Monday, July 16, 2007

Hypocrisy to the Very End

In our press conference yesterday, Senator Ruben Diaz forcefully challenged the using of the health of black and Latino children as a primary rationale for the mayor's congestion tax. As the NY Times reports this morning, Diaz told the assembled media; "'Who is going to assure us that the people who are suffering from asthma are not going to be suffering more when all these residents of Westchester County start leaving their cars on their streets.'"

Diaz, whose district has one of the city's highest asthma rates, was joined by Marion Feinberg, one of the Bronx's leading fighters against asthma. He went on to say-as the Daily News reports-"Who is going to show me that the people in the South Bronx suffering from asthma will not be suffering after the mayor's plan." Diaz called for a full environmental review of the mayor's plan.

Joining with Diaz was the intrepid Councilman David Weprin, who released a study that showed that the areas with the highest incidences of asthma also had the highest mass transit riderships-another indication, as the NY Sun points out, that the attempt to make the asthma-congestion tax correlation is pure bunk. As Feinberg told AMNewYork, "Doing something about traffic congestion in Manhattan, is not really going to affect the air quality in the Bronx..."

While the so-called D-Day approaches the editorial acolytes of the mayor continue with their relentless drumbeating. Both the News and the Post focus their attention on Shelly Silver who, for his part, is not falling over for the hyperbole of the mayor's amen journalistic chorus. As he told the Post, "'The mayor is offering this {as} all things to all people, saying this proposal will raise $250 million and advertising it as paying for the Second Avenue Subway, which is a minimum $16 billion project, and keep the fare at $2...'"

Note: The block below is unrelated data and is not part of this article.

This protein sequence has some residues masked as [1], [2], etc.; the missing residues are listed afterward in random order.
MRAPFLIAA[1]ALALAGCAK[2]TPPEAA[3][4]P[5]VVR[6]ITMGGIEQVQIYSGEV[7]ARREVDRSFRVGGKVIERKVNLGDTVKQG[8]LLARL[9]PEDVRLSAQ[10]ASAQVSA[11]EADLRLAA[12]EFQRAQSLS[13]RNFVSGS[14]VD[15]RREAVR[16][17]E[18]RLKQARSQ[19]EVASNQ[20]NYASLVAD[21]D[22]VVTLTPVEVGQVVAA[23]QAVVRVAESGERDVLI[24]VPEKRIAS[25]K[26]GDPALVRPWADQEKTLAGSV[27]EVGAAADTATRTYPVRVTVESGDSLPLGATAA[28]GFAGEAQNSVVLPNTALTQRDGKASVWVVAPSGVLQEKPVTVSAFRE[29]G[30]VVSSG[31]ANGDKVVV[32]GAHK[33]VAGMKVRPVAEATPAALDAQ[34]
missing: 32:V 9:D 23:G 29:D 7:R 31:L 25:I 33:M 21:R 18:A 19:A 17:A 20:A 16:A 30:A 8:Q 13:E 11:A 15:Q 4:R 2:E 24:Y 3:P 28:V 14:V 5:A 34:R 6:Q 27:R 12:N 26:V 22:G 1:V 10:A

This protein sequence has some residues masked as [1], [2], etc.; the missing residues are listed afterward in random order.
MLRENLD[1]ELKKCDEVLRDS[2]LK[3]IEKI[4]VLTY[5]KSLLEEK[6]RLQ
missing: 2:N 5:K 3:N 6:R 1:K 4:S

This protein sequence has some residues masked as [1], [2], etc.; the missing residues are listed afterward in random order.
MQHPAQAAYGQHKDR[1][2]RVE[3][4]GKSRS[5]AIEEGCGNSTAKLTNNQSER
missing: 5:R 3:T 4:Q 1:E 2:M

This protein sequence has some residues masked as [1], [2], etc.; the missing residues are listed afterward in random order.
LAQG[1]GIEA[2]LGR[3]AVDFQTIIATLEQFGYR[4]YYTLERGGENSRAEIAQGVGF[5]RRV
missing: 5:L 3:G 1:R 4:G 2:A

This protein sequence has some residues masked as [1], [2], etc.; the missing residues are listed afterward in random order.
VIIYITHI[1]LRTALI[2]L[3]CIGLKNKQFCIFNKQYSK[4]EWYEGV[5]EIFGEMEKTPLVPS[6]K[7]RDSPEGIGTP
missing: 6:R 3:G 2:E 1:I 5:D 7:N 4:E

Of all the editorial drumbeating it is the stance of the NY Post that causes the most consternation. That the Post should support this tax-especially the part of the plan that would impose the $21 fee on trucks-when it has stood steadfast against all of the other mayoral tax schemes, frankly mystifies us. If memory serves here, we think that the paper opposed getting more people enrolled in food stamps-even though the money was available from the Federal government and wouldn't have put any additional burden on local tax payers.

The Post also-along with the NY Sun-vehemently opposed the mayor's outrageous "Bodega tax" on cigarettes, the one that is costing local stores around $250 million a year in lost revenue. So what is driving these folks on the mayor's congestion tax? Are they the newly emerging clack for the fight against global warming? Frankly, we just can't fathom the reasoning over there.

The one question that remains here, assuming that Silver holds firm, is what will the city and state do to fight congestion? As Jacob Gershman of the NY Sun wonders; Where is plan B? What the mayor's pumped up deadline and concomitant hysteria have done is to drive any reasonable discussion of this issue-and the corollary ones about mass transit funding and the subway fare-away from the public policy table.

Silver was right to put the brakes on; now maybe-if the mayor's piques doesn't get in the way-a rational policy deliberation can take place, one that takes into consideration who will, and should, pay the bill for the ultimate rendering.